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Texas asks for some of Florida’s rejected high speed rail funds

Good.

The Texas Department of Transportation (TxDOT) is hoping to snag a portion of Florida’s unwanted high-speed rail money. TxDOT, which submitted its application to the Federal Railroad Administration this week, is hoping to secure nearly $43 million of the $2.4 billion dollars that’s available. The agency wants to spend $18 million on preliminary engineering and environmental studies for the proposed Dallas-Houston high-speed rail line, which is considered the most economically viable route in the state—not surprising given that, with a combined population of 3.3 million people, they’re two of the most populated cities in the country. “We feel like it’s time to connect those two,” said Jennifer Moczygemba, the rail system director with TxDOT’s Rail Division. There’s not a whole lot going on in between the two cities though, which is why Moczygemba says it would likely operate as an express service with speeds up to 150 miles per hour and few or no stops.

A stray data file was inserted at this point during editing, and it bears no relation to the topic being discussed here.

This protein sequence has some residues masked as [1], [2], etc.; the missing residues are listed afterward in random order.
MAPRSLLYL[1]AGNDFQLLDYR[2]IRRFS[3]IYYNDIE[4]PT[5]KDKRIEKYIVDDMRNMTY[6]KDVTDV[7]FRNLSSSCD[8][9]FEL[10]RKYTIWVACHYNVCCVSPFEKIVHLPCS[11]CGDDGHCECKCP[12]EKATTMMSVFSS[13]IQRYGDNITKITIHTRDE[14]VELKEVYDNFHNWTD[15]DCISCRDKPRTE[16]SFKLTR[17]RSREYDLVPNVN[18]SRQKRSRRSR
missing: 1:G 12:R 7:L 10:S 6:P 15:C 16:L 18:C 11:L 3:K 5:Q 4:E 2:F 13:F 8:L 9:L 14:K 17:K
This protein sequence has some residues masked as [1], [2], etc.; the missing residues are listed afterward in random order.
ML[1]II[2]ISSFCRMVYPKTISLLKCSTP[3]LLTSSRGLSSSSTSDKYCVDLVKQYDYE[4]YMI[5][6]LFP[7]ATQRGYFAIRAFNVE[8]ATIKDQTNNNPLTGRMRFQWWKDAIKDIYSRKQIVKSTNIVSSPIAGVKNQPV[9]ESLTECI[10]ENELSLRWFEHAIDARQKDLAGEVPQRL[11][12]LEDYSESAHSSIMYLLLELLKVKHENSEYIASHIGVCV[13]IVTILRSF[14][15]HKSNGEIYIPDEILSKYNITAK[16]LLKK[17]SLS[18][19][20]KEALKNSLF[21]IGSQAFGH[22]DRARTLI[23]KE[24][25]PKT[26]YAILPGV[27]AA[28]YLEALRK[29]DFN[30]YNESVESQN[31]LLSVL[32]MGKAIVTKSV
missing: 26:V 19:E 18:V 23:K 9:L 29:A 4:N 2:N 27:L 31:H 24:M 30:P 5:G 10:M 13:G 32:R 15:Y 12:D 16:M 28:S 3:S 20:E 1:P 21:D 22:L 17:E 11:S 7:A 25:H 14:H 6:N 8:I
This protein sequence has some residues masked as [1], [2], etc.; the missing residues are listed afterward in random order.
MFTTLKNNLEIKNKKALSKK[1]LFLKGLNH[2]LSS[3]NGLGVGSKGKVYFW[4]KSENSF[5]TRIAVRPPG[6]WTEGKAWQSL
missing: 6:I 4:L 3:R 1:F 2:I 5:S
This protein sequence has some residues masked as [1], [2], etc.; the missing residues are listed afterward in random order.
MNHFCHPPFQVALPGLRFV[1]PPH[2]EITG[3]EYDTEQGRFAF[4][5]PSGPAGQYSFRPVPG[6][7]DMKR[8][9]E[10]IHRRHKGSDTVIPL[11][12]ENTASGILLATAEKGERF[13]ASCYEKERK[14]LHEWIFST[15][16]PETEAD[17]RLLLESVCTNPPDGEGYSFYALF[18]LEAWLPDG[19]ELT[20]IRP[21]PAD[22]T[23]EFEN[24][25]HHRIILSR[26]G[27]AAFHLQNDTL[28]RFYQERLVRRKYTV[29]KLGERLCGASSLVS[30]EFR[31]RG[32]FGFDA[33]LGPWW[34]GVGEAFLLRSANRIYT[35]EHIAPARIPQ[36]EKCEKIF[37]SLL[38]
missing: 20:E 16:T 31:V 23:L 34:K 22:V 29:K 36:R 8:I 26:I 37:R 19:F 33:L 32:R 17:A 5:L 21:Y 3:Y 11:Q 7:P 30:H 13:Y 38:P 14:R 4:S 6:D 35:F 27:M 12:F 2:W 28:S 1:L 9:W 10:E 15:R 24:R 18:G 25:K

TxDOT wants to spend the remaining $24.8 million on the final design and construction of a federally-mandated safety system (called Positive Train Control) for the Trinity Rail Express corridor, which operates between Dallas and Fort Worth. The safety technology monitors train movements to prevent rail collisions and derailments on tracks that carry both passenger and freight trains.

Texas will be in competition with states like California that are way ahead of us in rail preparedness for this money, but nothing ventured, nothing gained. Via Houston Tomorrow.

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